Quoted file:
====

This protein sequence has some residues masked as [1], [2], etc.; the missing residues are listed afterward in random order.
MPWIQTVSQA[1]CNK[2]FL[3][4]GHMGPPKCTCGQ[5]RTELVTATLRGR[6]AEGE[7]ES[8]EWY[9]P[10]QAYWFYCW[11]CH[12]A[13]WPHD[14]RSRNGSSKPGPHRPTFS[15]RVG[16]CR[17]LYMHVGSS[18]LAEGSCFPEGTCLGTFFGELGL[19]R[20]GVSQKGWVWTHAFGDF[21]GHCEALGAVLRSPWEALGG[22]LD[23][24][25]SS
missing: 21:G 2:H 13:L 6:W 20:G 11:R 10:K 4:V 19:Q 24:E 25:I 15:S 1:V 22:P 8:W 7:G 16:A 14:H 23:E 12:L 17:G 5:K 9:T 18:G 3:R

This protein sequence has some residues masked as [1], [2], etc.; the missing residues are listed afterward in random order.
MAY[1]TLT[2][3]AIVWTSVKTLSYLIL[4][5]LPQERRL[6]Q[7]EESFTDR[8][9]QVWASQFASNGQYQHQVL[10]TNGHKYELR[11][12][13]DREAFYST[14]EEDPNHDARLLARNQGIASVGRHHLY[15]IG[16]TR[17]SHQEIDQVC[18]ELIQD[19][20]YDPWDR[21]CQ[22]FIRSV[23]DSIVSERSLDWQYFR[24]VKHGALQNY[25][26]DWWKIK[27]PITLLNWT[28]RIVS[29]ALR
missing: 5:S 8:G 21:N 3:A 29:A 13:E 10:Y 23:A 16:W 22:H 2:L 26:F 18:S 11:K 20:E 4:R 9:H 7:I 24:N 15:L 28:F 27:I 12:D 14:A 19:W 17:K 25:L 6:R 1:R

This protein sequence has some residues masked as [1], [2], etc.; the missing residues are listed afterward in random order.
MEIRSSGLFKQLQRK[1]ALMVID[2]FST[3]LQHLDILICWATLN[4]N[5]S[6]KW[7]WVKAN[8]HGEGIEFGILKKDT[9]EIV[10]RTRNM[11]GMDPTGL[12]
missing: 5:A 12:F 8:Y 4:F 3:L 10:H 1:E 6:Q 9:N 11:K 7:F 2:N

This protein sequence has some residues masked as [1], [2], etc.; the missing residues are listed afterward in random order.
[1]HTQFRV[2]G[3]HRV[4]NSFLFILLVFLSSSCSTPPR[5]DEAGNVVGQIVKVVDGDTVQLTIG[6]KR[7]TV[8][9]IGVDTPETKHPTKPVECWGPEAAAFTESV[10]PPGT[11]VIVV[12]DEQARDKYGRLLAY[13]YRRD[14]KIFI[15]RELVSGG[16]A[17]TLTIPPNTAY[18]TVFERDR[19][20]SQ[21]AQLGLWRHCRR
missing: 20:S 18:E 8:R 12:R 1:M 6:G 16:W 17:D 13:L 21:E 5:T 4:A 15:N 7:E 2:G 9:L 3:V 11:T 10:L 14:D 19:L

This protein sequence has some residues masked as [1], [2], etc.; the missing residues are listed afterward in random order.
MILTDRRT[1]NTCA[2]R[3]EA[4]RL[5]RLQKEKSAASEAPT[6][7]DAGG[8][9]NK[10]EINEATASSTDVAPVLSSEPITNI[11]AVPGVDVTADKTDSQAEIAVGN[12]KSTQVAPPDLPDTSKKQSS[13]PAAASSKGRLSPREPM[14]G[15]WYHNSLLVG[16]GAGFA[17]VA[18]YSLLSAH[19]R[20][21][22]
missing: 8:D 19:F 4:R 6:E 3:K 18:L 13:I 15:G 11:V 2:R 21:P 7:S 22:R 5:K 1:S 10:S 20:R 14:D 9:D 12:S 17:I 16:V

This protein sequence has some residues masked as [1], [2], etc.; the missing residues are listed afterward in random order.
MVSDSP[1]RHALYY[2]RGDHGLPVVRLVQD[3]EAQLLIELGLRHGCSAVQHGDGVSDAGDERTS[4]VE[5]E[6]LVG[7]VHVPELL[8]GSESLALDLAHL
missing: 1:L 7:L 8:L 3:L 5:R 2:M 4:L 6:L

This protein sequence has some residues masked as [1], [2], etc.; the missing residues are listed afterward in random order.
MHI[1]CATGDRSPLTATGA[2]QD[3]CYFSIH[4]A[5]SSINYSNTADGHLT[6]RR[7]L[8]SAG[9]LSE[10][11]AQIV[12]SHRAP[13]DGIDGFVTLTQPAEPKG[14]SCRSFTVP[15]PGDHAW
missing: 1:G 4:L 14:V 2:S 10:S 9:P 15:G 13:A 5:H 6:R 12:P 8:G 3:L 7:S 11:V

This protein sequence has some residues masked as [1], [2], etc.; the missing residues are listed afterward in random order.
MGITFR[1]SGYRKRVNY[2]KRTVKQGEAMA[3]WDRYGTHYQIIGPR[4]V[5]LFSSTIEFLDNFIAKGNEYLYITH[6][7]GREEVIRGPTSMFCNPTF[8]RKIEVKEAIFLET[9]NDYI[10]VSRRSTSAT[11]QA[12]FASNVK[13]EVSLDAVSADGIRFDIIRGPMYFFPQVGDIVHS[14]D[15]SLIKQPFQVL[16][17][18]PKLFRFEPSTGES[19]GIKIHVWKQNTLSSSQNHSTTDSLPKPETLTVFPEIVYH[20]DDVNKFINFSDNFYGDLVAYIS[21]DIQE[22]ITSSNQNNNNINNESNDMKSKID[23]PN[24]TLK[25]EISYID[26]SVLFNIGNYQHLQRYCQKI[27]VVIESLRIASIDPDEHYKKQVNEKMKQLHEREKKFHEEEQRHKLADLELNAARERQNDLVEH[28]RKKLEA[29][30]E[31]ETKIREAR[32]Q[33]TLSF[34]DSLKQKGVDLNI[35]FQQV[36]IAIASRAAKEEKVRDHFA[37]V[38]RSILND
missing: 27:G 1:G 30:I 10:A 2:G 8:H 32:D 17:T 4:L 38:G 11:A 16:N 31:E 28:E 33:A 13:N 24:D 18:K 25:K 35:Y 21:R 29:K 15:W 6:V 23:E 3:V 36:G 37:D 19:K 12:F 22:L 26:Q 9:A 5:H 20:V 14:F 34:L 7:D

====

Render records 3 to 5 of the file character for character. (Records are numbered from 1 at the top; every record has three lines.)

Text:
This protein sequence has some residues masked as [1], [2], etc.; the missing residues are listed afterward in random order.
MEIRSSGLFKQLQRK[1]ALMVID[2]FST[3]LQHLDILICWATLN[4]N[5]S[6]KW[7]WVKAN[8]HGEGIEFGILKKDT[9]EIV[10]RTRNM[11]GMDPTGL[12]
missing: 5:A 12:F 8:Y 4:F 3:L 10:H 1:E 6:Q 9:N 11:K 7:F 2:N

This protein sequence has some residues masked as [1], [2], etc.; the missing residues are listed afterward in random order.
[1]HTQFRV[2]G[3]HRV[4]NSFLFILLVFLSSSCSTPPR[5]DEAGNVVGQIVKVVDGDTVQLTIG[6]KR[7]TV[8][9]IGVDTPETKHPTKPVECWGPEAAAFTESV[10]PPGT[11]VIVV[12]DEQARDKYGRLLAY[13]YRRD[14]KIFI[15]RELVSGG[16]A[17]TLTIPPNTAY[18]TVFERDR[19][20]SQ[21]AQLGLWRHCRR
missing: 20:S 18:E 8:R 12:R 1:M 6:G 16:W 17:D 13:L 21:E 5:T 4:A 15:N 7:E 2:G 9:L 3:V 11:T 10:L 14:D 19:L

This protein sequence has some residues masked as [1], [2], etc.; the missing residues are listed afterward in random order.
MILTDRRT[1]NTCA[2]R[3]EA[4]RL[5]RLQKEKSAASEAPT[6][7]DAGG[8][9]NK[10]EINEATASSTDVAPVLSSEPITNI[11]AVPGVDVTADKTDSQAEIAVGN[12]KSTQVAPPDLPDTSKKQSS[13]PAAASSKGRLSPREPM[14]G[15]WYHNSLLVG[16]GAGFA[17]VA[18]YSLLSAH[19]R[20][21][22]
missing: 8:D 19:F 4:R 6:E 3:K 18:L 13:I 15:G 11:V 2:R 21:P 7:S 22:R 5:K 1:S 10:S 20:R 14:D 9:D 12:S 17:I 16:V